Besides, there is no reason to believe Earth's population will reach anywhere near 100 billion, with most saying it will top out at 15 billion or so. Countries like China and Japan and Russia are facing problems caused by already occurring or coming declines in population. Many Western nations are only staying steady due to immigration. Those nations that have treated children as a curse to be avoided, rather than as a blessing to be received (Prov. 17:6, Ps. 127:3-5) are going to have problems in the near future when there are not enough young people to care for the elderly generation. Whereas those that see children as a blessing will focus, not on limiting their numbers, but on providing for them. Creative thinking might have us mining meteors, or, in some other fashion, continuing to create resources.

Lest I belabor the point, here's just one more example. In Washington State farmers used to use sawdust as bedding for their cows. It was a waste product from the lumber industry that they put to productive use. But then someone else realized they could turn this waste product into wood pellets for wood-burning stoves. So the price of sawdust went up and farmers had to look elsewhere for bedding. So what did they do? Someone invented a process by which they could turn cow manure into bedding – it would be heated, the germs killed, and then the end product served the purpose well – manure was turned into mattresses. That’s what happens when Man imitates his Creator, and creates resources where they didn’t exist before.

That we get this right is more important than many Christians might realize. It was bad environmentalism, looking at the earth as a closed system, that was behind the push for restrictions on population. That in turn was an impetus behind the legalization of abortion and consequently the death of millions around the world including, but certainly not limited to, China with its one-child policy.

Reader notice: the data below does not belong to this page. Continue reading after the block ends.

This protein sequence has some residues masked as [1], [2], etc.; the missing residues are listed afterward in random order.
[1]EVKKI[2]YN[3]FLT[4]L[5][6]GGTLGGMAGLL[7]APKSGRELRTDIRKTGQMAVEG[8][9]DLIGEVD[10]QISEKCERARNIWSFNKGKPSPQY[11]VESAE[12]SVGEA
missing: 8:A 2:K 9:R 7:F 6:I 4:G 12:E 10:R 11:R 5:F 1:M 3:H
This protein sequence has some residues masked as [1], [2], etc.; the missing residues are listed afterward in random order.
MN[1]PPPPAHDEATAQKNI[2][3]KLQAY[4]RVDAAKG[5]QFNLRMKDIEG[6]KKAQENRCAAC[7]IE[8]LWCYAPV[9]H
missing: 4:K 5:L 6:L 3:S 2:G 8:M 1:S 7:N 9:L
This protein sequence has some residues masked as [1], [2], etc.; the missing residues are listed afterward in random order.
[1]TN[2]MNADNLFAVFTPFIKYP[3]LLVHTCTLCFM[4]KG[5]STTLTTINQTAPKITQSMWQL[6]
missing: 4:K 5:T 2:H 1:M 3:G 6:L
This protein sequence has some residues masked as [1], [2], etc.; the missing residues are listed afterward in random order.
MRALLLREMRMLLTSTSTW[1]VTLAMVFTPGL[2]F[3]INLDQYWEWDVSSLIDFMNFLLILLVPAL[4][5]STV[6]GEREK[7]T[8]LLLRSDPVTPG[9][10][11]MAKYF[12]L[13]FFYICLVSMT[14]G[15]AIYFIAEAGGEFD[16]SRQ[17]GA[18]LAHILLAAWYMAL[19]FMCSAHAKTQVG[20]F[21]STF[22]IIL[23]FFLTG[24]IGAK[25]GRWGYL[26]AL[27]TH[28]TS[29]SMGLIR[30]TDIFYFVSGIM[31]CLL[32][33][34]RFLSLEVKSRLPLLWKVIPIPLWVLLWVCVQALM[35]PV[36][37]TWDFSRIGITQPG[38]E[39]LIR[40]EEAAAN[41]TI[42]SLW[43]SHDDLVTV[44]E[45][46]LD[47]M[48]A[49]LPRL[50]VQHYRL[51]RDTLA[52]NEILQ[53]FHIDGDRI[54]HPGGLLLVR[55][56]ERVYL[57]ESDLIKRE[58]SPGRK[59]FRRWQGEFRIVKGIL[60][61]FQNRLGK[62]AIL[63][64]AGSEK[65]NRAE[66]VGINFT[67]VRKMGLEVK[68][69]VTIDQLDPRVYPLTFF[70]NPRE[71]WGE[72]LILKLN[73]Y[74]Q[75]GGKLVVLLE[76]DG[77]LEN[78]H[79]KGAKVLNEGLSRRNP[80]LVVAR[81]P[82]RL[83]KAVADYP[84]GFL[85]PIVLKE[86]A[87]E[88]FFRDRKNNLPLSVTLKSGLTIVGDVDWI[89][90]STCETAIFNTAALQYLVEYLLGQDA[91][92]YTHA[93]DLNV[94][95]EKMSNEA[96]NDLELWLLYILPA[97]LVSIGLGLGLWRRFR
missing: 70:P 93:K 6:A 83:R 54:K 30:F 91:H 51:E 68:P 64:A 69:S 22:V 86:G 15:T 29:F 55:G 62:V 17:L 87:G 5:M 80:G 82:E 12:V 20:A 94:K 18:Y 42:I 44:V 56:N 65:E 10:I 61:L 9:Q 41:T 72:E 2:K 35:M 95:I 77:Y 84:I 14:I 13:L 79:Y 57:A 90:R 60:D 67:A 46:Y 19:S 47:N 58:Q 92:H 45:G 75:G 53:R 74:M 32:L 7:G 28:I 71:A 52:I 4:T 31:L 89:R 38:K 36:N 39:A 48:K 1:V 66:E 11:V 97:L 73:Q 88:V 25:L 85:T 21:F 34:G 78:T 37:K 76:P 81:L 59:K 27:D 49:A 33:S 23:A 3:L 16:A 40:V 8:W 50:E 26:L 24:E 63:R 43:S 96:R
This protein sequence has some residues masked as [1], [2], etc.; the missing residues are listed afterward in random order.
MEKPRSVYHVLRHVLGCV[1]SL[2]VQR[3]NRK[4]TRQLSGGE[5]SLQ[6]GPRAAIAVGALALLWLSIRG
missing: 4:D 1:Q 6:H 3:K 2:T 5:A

Conclusion

God calls us to be stewards of the earth, and in fulfilling that calling, there will be times when we can work alongside a number of secular environmental groups. After all, while they may not know the Lord, they do want to care for His planet.

But it's important that we, as Christians, seek to discern the good environmental efforts from the bad ones. Bad environmentalists do abound: groups that see Man as more of a problem than a problem-solver, or neglect to consider the poor in the plans they propose, or only offer a one-sided perspective.

This is no small matter - the DDT ban cost lives by the thousands and maybe millions. The global warming debate could impact food prices in ways that harm millions more. Overpopulation hysteria led to the abortion of millions too. We need to be able to discern good from bad because environmental issues really can be matters of life and death.

A version of this article was first printed in the October 2001 issue of Reformed Perspective.

Science - Environment

Environmentalism and marriage?